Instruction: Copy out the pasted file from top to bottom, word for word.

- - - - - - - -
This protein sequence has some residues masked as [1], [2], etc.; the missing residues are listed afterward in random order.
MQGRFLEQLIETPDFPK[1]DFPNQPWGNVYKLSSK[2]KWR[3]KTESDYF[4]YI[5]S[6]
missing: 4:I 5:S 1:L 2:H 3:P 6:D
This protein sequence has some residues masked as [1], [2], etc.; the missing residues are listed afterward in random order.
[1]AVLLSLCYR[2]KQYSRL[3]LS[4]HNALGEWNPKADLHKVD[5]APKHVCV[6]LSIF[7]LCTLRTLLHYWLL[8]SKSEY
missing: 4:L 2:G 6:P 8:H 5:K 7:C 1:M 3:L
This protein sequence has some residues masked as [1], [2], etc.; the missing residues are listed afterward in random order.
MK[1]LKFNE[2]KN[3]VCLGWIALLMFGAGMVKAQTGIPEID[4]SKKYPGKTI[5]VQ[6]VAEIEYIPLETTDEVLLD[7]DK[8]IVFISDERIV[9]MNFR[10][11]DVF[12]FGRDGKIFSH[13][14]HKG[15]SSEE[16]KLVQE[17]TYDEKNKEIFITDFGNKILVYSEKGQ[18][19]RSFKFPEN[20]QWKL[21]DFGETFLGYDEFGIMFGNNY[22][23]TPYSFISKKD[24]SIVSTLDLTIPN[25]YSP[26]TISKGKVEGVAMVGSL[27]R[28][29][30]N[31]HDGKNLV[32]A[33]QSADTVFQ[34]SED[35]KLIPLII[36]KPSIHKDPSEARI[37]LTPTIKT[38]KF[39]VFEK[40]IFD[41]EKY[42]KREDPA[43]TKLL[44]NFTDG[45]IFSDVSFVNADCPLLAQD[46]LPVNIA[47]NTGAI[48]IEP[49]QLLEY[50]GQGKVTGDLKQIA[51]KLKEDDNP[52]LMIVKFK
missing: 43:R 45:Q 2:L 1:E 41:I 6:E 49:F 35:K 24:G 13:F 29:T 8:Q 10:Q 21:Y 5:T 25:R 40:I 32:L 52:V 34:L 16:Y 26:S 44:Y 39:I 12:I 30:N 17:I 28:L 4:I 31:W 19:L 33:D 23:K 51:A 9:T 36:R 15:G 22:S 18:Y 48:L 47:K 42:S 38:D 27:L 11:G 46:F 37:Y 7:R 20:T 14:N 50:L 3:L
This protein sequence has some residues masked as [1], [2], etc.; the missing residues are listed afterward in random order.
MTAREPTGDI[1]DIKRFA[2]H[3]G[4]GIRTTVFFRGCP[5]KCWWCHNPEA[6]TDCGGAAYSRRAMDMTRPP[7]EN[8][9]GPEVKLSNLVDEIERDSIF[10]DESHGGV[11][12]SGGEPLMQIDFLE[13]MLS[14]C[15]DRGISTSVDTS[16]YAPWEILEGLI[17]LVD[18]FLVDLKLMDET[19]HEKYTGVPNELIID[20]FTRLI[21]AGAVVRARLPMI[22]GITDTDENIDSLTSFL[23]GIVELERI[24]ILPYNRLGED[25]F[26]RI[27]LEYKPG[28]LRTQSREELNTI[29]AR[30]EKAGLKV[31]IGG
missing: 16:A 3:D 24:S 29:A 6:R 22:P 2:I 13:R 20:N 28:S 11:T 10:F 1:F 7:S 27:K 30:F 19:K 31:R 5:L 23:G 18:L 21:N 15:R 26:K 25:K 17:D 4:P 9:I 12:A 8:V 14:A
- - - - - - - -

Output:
This protein sequence has some residues masked as [1], [2], etc.; the missing residues are listed afterward in random order.
MQGRFLEQLIETPDFPK[1]DFPNQPWGNVYKLSSK[2]KWR[3]KTESDYF[4]YI[5]S[6]
missing: 4:I 5:S 1:L 2:H 3:P 6:D
This protein sequence has some residues masked as [1], [2], etc.; the missing residues are listed afterward in random order.
[1]AVLLSLCYR[2]KQYSRL[3]LS[4]HNALGEWNPKADLHKVD[5]APKHVCV[6]LSIF[7]LCTLRTLLHYWLL[8]SKSEY
missing: 4:L 2:G 6:P 8:H 5:K 7:C 1:M 3:L
This protein sequence has some residues masked as [1], [2], etc.; the missing residues are listed afterward in random order.
MK[1]LKFNE[2]KN[3]VCLGWIALLMFGAGMVKAQTGIPEID[4]SKKYPGKTI[5]VQ[6]VAEIEYIPLETTDEVLLD[7]DK[8]IVFISDERIV[9]MNFR[10][11]DVF[12]FGRDGKIFSH[13][14]HKG[15]SSEE[16]KLVQE[17]TYDEKNKEIFITDFGNKILVYSEKGQ[18][19]RSFKFPEN[20]QWKL[21]DFGETFLGYDEFGIMFGNNY[22][23]TPYSFISKKD[24]SIVSTLDLTIPN[25]YSP[26]TISKGKVEGVAMVGSL[27]R[28][29][30]N[31]HDGKNLV[32]A[33]QSADTVFQ[34]SED[35]KLIPLII[36]KPSIHKDPSEARI[37]LTPTIKT[38]KF[39]VFEK[40]IFD[41]EKY[42]KREDPA[43]TKLL[44]NFTDG[45]IFSDVSFVNADCPLLAQD[46]LPVNIA[47]NTGAI[48]IEP[49]QLLEY[50]GQGKVTGDLKQIA[51]KLKEDDNP[52]LMIVKFK
missing: 43:R 45:Q 2:L 1:E 41:I 6:E 49:F 35:K 24:G 13:F 29:T 8:Q 10:Q 21:Y 5:T 25:R 40:I 32:L 52:V 34:L 16:Y 26:S 44:Y 39:I 12:I 30:N 17:I 28:L 4:I 31:W 19:L 33:D 23:K 51:A 9:T 36:R 15:G 22:S 18:Y 48:L 47:K 42:S 38:D 27:L 11:G 46:F 37:Y 7:R 20:T 14:N 50:L 3:L
This protein sequence has some residues masked as [1], [2], etc.; the missing residues are listed afterward in random order.
MTAREPTGDI[1]DIKRFA[2]H[3]G[4]GIRTTVFFRGCP[5]KCWWCHNPEA[6]TDCGGAAYSRRAMDMTRPP[7]EN[8][9]GPEVKLSNLVDEIERDSIF[10]DESHGGV[11][12]SGGEPLMQIDFLE[13]MLS[14]C[15]DRGISTSVDTS[16]YAPWEILEGLI[17]LVD[18]FLVDLKLMDET[19]HEKYTGVPNELIID[20]FTRLI[21]AGAVVRARLPMI[22]GITDTDENIDSLTSFL[23]GIVELERI[24]ILPYNRLGED[25]F[26]RI[27]LEYKPG[28]LRTQSREELNTI[29]AR[30]EKAGLKV[31]IGG
missing: 16:A 3:D 24:S 29:A 6:R 22:P 2:I 13:R 20:N 28:S 11:T 10:F 1:F 7:S 27:K 30:F 19:K 31:R 5:L 23:G 18:L 21:N 15:R 26:K 25:K 17:D 4:P 9:I 12:A 8:V 14:A